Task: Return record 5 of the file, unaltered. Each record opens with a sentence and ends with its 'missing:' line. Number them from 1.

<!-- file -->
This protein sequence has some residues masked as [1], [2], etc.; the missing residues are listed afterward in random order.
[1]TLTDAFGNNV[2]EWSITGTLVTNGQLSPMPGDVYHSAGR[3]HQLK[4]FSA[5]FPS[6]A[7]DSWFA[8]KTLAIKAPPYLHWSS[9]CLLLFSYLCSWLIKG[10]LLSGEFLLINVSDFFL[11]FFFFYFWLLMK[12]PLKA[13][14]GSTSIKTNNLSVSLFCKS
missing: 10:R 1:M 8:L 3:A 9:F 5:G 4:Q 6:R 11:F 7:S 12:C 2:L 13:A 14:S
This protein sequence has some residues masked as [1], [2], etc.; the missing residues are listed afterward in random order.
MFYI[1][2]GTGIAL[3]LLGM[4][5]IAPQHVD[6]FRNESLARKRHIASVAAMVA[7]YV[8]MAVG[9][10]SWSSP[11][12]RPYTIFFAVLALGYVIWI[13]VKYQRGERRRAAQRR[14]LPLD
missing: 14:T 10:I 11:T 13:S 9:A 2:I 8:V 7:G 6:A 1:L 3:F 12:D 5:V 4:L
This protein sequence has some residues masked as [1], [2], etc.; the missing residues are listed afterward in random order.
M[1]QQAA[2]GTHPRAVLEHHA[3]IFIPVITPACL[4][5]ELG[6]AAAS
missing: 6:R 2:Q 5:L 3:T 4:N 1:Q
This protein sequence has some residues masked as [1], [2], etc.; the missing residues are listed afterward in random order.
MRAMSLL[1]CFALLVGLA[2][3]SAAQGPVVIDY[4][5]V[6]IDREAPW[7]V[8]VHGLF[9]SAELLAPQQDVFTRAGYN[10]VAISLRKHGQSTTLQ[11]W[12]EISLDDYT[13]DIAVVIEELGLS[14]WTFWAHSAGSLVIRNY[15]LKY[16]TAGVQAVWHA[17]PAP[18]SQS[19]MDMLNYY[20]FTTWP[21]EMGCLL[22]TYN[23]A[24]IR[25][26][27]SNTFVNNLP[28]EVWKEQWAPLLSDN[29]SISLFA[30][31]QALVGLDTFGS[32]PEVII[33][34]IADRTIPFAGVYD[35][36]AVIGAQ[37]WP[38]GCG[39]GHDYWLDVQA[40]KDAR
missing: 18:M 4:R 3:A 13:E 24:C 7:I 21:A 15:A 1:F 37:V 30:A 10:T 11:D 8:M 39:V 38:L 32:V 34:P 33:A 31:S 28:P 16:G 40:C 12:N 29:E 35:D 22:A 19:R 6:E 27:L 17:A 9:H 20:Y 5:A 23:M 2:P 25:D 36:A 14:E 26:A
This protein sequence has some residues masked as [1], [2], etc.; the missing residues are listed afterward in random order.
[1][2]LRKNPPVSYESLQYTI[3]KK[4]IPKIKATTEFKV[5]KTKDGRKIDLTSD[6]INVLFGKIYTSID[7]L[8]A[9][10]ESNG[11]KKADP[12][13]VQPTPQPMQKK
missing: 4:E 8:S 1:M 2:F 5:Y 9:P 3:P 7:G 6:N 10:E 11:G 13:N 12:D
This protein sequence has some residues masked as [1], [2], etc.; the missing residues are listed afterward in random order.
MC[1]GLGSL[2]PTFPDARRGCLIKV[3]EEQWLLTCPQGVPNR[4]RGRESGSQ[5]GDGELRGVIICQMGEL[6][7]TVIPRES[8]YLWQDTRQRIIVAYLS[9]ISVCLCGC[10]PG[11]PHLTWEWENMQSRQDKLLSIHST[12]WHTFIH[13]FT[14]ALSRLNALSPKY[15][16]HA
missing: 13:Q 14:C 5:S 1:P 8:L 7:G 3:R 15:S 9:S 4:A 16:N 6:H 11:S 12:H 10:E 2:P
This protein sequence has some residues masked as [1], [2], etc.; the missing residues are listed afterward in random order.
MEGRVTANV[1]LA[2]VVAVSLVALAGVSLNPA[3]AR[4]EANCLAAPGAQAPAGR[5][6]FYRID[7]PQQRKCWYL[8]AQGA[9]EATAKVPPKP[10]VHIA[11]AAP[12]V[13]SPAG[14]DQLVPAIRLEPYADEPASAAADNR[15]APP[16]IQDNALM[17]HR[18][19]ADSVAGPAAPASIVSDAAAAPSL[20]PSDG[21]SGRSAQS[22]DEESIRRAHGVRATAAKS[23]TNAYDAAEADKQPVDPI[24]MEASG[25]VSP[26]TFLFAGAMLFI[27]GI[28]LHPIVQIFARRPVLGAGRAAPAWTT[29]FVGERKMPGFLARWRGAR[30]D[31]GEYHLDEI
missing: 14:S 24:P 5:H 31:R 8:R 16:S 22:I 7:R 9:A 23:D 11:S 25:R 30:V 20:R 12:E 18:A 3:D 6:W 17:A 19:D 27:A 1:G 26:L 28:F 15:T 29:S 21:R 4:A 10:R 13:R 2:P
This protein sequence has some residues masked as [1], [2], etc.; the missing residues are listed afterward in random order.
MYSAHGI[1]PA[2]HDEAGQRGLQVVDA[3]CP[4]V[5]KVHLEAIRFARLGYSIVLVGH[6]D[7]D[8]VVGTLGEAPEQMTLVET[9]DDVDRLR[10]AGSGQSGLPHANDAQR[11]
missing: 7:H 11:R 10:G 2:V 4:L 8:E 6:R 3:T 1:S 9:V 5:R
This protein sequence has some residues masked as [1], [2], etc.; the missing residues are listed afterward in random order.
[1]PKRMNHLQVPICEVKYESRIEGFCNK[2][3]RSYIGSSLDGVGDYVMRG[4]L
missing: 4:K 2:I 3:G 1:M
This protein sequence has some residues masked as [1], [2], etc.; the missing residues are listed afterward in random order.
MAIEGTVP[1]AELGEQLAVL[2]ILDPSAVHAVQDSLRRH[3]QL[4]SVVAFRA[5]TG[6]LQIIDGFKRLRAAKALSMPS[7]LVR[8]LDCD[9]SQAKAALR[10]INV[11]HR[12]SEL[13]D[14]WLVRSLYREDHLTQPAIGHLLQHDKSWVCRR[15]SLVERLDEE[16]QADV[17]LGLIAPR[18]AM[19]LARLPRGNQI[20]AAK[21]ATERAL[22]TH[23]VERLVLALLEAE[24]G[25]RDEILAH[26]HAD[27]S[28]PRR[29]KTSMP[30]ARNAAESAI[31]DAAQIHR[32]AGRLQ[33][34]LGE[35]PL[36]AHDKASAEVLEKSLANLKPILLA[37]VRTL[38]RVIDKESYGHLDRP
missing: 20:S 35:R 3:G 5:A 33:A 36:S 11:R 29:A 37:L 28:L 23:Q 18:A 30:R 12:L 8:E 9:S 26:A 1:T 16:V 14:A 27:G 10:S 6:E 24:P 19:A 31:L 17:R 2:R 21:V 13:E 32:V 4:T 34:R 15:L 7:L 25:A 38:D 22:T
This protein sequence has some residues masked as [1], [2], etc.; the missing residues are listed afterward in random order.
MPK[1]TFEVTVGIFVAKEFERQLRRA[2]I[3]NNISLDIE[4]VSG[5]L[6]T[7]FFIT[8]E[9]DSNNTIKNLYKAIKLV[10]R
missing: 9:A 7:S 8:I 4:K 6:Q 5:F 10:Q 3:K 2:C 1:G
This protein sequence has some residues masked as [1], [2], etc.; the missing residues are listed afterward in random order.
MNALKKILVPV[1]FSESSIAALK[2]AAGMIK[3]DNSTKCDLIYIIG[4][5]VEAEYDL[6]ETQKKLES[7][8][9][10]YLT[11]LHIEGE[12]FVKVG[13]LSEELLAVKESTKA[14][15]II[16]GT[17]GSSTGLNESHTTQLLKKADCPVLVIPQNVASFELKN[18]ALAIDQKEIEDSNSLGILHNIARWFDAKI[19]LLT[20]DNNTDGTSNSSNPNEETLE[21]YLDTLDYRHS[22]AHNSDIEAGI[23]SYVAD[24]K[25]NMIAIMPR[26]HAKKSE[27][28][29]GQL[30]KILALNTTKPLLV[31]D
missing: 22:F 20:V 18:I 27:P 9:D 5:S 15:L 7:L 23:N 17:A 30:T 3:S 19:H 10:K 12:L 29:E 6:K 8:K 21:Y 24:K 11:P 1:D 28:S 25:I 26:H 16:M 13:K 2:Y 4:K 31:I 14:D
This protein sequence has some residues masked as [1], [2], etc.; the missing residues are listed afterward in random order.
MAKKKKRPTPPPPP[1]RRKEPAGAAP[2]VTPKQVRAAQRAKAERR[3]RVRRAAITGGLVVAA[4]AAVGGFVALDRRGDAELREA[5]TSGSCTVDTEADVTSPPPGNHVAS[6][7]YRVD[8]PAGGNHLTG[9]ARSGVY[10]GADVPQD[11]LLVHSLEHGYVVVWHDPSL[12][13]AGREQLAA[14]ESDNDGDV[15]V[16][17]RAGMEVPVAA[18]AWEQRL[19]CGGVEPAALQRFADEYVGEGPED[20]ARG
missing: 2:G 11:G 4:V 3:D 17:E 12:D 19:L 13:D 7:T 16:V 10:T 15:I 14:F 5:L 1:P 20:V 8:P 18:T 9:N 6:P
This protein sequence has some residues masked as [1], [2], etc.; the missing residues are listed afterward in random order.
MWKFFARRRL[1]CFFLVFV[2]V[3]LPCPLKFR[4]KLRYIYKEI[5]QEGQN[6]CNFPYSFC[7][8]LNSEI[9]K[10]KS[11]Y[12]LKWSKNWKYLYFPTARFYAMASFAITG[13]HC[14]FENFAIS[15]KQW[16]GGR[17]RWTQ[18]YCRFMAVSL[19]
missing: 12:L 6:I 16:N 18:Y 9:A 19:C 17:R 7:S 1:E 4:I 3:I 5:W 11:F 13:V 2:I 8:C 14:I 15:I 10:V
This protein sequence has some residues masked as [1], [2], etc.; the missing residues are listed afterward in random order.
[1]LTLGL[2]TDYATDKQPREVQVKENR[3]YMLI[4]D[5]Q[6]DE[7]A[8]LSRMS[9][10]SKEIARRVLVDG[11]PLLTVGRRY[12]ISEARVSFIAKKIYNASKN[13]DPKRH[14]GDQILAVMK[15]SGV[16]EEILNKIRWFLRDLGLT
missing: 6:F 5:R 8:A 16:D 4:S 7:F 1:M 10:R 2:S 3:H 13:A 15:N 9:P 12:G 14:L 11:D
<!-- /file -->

This protein sequence has some residues masked as [1], [2], etc.; the missing residues are listed afterward in random order.
[1][2]LRKNPPVSYESLQYTI[3]KK[4]IPKIKATTEFKV[5]KTKDGRKIDLTSD[6]INVLFGKIYTSID[7]L[8]A[9][10]ESNG[11]KKADP[12][13]VQPTPQPMQKK
missing: 4:E 8:S 1:M 2:F 5:Y 9:P 3:P 7:G 6:N 10:E 11:G 13:N 12:D